Some House Dems are backing away from the Save the Internet Act

A group of Democrats in the House of Representatives are expected to call for the creation of a net neutrality working group in the chamber because they feel the Save the Internet Act is unlikely to become law as it is currently written.

Around three dozen lawmakers are crafting a letter to send to the House’s Democratic leadership—including House Speaker Nancy Pelosi (D-Calif.) and Majority Leader Steny Hoyer (D-Md.)—expressing their desire for a working group to be formed in the wake of the Save the Internet Act not gaining traction in the Senate, where Senate Majority Leader Mitch McConnell called the bill “dead on arrival.”

The draft letter was signed by more than 30 Democrats in the House, and staffers for six lawmakers confirmed to the Daily Dot this week that their lawmakers signed it. The draft letter has not yet been delivered, according to two sources familiar with the matter.

The Save the Internet Act act would essentially undo the FCC’s repeal of net neutrality and restore the 2015 Open Internet Order. But in the Republican-controlled upper chamber, the bill faces an uphill battle.

A draft of the letter was obtained by net neutrality advocacy group Fight for the Future and shared with the Daily Dot. It calls for a bipartisan working group to be formed in the House, citing a similar one created by Sen. Kyrsten Sinema (D-Ariz.) and Sen. Roger Wicker (R-Miss.) in the Senate. That Senate group has been criticized by a number of net neutrality advocates.

Net neutrality advocates have argued that Title II of the Communications Act is a must-have as the foundation of any law and have announced their displeasure with this call for a working group. Both Wicker and Sinema have expressed concerns with the inclusion of laws similar to Title II, echoing sentiments of a number of Republican lawmakers in the House ahead of a possible vote for the Save the Internet Act.

The House letter does not mention Title II specifically, but stresses that a new bill should be passed with a “bipartisanship consensus.”

The Save the Internet Act passed in the House last month. Just one Republican voted in favor of the bill then.

Most of the members of the House who signed the letter also voted for the Save the Internet Act, and in the letter they commend the bill’s passage before calling for the working group.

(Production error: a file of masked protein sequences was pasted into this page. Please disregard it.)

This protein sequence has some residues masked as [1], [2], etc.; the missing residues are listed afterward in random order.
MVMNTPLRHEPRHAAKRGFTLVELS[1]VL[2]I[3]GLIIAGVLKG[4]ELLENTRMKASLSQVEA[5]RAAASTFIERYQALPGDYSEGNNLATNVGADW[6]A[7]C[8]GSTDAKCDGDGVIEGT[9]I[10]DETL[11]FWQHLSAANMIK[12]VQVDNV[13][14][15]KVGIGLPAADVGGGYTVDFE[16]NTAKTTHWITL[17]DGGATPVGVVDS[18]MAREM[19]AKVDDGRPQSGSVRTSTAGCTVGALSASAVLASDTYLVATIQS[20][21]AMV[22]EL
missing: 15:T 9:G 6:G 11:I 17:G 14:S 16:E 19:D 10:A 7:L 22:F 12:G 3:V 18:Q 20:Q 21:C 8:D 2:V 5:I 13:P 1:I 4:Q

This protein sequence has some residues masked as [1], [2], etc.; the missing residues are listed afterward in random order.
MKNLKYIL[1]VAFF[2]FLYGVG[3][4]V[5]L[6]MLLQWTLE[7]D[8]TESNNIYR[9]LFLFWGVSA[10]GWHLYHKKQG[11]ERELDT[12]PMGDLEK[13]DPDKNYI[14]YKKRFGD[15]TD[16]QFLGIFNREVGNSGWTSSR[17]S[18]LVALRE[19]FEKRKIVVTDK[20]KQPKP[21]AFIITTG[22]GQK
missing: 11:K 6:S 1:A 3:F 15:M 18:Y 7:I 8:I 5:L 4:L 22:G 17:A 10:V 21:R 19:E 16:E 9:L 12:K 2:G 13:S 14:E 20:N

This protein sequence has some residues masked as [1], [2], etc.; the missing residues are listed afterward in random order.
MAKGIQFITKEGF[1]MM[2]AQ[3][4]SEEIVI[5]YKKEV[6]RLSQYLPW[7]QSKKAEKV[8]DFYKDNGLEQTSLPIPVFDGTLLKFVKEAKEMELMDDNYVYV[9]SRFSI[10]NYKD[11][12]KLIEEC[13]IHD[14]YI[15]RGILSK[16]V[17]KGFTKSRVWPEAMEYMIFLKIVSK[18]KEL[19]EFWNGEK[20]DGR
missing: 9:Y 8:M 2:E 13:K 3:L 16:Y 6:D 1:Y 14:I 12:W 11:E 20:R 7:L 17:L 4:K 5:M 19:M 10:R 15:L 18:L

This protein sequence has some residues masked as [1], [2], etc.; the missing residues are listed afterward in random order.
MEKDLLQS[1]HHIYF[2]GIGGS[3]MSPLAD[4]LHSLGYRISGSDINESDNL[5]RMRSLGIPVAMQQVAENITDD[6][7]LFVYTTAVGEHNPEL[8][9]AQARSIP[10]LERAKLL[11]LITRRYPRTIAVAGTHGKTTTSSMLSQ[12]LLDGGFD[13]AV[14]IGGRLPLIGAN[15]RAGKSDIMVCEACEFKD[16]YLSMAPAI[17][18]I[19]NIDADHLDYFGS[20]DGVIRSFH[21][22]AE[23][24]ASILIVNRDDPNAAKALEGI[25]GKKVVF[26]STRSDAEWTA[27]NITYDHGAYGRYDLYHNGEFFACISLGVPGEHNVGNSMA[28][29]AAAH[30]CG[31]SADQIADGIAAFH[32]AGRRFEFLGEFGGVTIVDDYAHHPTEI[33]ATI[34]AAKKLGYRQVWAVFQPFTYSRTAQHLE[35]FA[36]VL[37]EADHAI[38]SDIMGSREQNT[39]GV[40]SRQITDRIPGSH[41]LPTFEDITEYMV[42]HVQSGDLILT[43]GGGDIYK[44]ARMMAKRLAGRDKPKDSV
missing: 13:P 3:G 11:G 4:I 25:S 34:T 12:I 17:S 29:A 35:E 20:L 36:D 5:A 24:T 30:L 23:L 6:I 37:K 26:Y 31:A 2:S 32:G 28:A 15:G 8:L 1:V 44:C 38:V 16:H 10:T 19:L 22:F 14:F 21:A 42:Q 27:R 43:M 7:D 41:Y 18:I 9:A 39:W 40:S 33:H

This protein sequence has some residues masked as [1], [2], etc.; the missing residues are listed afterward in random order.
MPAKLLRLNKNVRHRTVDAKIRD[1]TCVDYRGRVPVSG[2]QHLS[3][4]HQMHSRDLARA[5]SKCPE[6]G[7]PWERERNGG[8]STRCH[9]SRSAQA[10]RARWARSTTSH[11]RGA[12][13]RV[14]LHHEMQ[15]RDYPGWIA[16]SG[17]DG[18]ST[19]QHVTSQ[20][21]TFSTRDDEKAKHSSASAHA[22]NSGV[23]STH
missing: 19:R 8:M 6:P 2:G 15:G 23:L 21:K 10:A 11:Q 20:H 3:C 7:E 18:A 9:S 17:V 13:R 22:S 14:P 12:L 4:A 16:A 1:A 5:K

“We, the undersigned, voted for this legislation because it represented an opportunity to resolve questions that courts have struggled with for decades,” the letter says, according to text shared with the Daily Dot. “At the same time, we recognize that this legislation is unlikely to become law, or pass through the Senate, in its current form. If that proves true, consumers will be left without enforceable net neutrality protections while partisan conflict continues. We believe this result is unacceptable and unnecessary.”

The Daily Dot reached out to representatives for all of the lawmakers who signed the draft letter. Of the six offices that confirmed they signed it, only one–Rep. Joe Cunningham (D-S.C.)–offered a statement.

“Rep. Cunningham believes net neutrality is fundamental to guaranteeing that every American has unencumbered access to the internet,” Rebecca Drago, a spokesperson for Cunningham, said. “It’s also necessary to ensure a competitive, free market for the technology economy … Joe wants to see a law enacted on net neutrality as soon as possible and believes the creation of a bipartisan working group in the House is the best way to create bipartisan consensus.”

However, the effort was not without criticism, particularly from net neutrality advocates. Evan Greer, deputy director of Fight for the Future, said “no one” was going to be fooled by the call for a working group.

“I wouldn’t be surprised if this letter was drafted with the help of lobbyists from AT&T and Comcast,” Greer said. “It mimics their talking points exactly … Zero net neutrality advocacy groups support this–the only reason any lawmaker would sign this letter is if they’re cozying up to big cable, or they’ve been duped by one of their colleagues into thinking this is a pro-net neutrality position. The line that refers to ‘various models for legislation’ almost certainly implies an openness to weak, loophole-filled, unenforceable legislation that claims to save net neutrality while permanently undermining it, which is what telecom lobbyists and their friends in Congress have been pushing for years.”

READ MORE: 

Andrew Wyrich

Andrew Wyrich

Andrew Wyrich is a politics staff writer for the Daily Dot, covering the intersection of politics and the internet. Andrew has written for USA Today, NorthJersey.com, and other newspapers and websites. His work has been recognized by the Society of the Silurians, Investigative Reporters & Editors (IRE), and the Society of Professional Journalists (SPJ).